Archived News Item

Gathering to share a contemplative moment

As Sisters of Mercy throughout the Institute gathered for contemplative prayer at noon eastern standard time on November 29 while the leaders were considering the data from the fifth consultation about reconfiguring, they were supported by the sisters at the Mercy International Centre, Dublin, who also gathered in prayer in Catherine’s room. Back in Australia, the power of this experience was palpable as Sister Celestine Pooley describes from her experience in Mulgoa NSW.

On November 29 at 12 noon, a group of fourteen Mercies from across NSW and the ACT and two Aboriginal women gathered together on a sunny day at Mulgoa, responding to the invitation to be united contemplatively with other Mercy women across the Institute at this significant moment in our history.
We had just viewed a section of one of the episodes of the recently recorded SBS production of First Australians and reflected on the powerful impact of the series. This was still with us as we prayed together the opening prayer on the sheet. We then gathered outside and sat facing a wide expanse of the Mulgoa bushland.

The fresh smell of the recent heavy downfall of rain was still in the air. Opposite us in the distance on the rise of a hill a row of tall trees lined up in stillness as if in solidarity with us across the divide. Small clouds in the sky moved ever so slowly to join up with others, eventually making a new and larger shape. The symbolism of that was striking, given the immediate context of our gathering.

The silence was broken only by the singing of the birds. Nature seemed in perfect harmony with us during that time of shared contemplative space. A powerful unity so effortlessly achieved!
I trust this positive energy, combined with others around the nation, was felt by the leaders at Parramatta in their discernment of our Mercy future together.
The NSW Mercy Aboriginal Concerns Group has been meeting once or twice a year for five years, sometimes at Bathurst, more recently at Mulgoa. The group is small, anything from 16 to 20, across seven congregations.

Over the time of coming together we have consolidated our commitment to Indigenous concerns and clarified our aims and objectives. The presence of Louise Campbell and Lisa Buxton, Aboriginal women who have continued walking this journey with us, has played a key role in our growth in understanding. As valued members of the group, these women, who are Mercy Associates, have an equal place at the table. They have informed and enriched our reflection, discussion and action. We have learnt much from their generous sharing of spirituality and culture, and been helped to see something of the Australian reality through their eyes.
We arrived for this gathering at Mulgoa with flagging energy, some having travelled long distances to make it by mid-afternoon on Friday. By the end of the evening session the energy levels had begun to rise and by next morning we were ready to engage fully with the agenda that Helen Kearins RSM resolutely moved us through. By the time we finished we had a number of goals and a clear action plan towards achieving them. We left, thoroughly energised by being together, knowing our time had been well spent, and looking forward to the next gathering.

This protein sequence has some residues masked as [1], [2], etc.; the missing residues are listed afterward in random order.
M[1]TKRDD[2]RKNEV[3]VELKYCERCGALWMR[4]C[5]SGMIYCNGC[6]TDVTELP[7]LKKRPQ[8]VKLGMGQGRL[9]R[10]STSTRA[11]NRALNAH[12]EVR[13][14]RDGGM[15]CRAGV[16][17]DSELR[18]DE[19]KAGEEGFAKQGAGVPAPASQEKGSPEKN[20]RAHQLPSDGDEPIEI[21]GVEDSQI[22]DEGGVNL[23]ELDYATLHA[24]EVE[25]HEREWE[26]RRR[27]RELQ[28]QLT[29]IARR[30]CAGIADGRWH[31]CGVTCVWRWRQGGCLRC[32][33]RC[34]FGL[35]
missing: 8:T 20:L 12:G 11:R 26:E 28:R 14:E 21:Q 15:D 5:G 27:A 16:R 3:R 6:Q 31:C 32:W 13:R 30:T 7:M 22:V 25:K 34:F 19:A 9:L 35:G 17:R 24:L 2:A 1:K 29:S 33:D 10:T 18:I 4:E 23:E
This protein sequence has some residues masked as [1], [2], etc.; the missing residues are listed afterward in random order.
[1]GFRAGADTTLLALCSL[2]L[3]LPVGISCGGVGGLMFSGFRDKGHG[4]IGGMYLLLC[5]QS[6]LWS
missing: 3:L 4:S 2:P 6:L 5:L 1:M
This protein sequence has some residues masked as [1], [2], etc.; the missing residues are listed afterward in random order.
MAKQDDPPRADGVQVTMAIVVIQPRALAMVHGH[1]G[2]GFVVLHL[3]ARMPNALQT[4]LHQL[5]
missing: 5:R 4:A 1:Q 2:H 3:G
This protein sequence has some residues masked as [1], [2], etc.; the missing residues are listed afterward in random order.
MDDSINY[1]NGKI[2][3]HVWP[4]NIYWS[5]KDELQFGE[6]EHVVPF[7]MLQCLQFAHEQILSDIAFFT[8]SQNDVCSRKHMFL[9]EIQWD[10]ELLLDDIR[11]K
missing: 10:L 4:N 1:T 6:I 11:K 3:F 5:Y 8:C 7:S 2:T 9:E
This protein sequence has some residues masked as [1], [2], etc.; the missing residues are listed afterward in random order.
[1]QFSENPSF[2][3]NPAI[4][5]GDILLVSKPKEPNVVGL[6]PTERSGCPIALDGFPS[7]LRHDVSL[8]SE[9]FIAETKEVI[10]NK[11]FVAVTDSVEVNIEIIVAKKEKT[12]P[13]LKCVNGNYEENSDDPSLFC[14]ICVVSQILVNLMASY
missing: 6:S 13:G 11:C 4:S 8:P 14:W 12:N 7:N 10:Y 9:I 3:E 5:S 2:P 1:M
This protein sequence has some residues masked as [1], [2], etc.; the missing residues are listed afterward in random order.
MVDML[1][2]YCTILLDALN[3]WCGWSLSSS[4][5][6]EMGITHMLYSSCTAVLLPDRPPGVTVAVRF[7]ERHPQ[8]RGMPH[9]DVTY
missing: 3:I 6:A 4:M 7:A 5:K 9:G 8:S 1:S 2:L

Later, I reflected on what had kept this grassroots group together despite times of fragility. We were all committed to the ministry around which we gathered. We enjoyed being together as a group of Mercy women from both city and country congregations with our Aboriginal sisters. We were enriched by sharing the different ways we had engaged with Indigenous concerns in our local areas. Our individual efforts seemed small when so much remained to be done. But together our contributions were impressive, and this encouraged us to continue. Then there were the projects we could undertake together. Outside our gatherings we communicate via an email network, but the regular face-to-face meetings are the bonding factor. In our separate congregations there is not a critical mass of people to come together on any one issue, but in this reconfigured Mercy group we gather around a common concern of our mission. We recognise our need of each other.
I believe that the contemplative space we shared at noon had its own transformative effect. Perhaps we are at a point where a conscious commitment to share more contemplative time together across the Institute, might be the key that will open us to allow God’s transforming love to shape us anew as Mercy women, to be a more tangible sign of hope for our world.

Even in this time of our diminishment, how do we reflect the kingdom of God on earth in the way we live our lives? Are we being called to rediscover together the prophetic, the mystical, contemplative essence of the religious life?
These are questions I ponder.

From: Sister Celestine Pooley RSM (North Sydney)